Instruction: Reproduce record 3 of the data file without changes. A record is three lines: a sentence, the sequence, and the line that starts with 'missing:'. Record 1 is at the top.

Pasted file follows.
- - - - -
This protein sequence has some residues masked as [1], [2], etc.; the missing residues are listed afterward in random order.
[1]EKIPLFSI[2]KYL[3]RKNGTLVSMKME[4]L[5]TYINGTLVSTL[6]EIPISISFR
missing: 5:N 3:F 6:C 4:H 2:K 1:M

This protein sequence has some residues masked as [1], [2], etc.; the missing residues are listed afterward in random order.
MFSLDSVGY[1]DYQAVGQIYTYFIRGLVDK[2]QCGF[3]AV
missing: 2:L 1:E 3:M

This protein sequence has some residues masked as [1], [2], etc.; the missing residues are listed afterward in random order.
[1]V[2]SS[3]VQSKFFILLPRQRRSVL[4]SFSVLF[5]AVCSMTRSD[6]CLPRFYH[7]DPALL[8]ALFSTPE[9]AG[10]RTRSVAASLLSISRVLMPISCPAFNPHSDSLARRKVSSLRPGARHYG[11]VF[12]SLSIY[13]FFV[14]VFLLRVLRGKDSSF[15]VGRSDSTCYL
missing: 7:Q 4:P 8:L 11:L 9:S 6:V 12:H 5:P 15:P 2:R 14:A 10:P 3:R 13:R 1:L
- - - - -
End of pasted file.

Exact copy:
This protein sequence has some residues masked as [1], [2], etc.; the missing residues are listed afterward in random order.
[1]V[2]SS[3]VQSKFFILLPRQRRSVL[4]SFSVLF[5]AVCSMTRSD[6]CLPRFYH[7]DPALL[8]ALFSTPE[9]AG[10]RTRSVAASLLSISRVLMPISCPAFNPHSDSLARRKVSSLRPGARHYG[11]VF[12]SLSIY[13]FFV[14]VFLLRVLRGKDSSF[15]VGRSDSTCYL
missing: 7:Q 4:P 8:L 11:L 9:S 6:V 12:H 5:P 15:P 2:R 14:A 10:P 3:R 13:R 1:L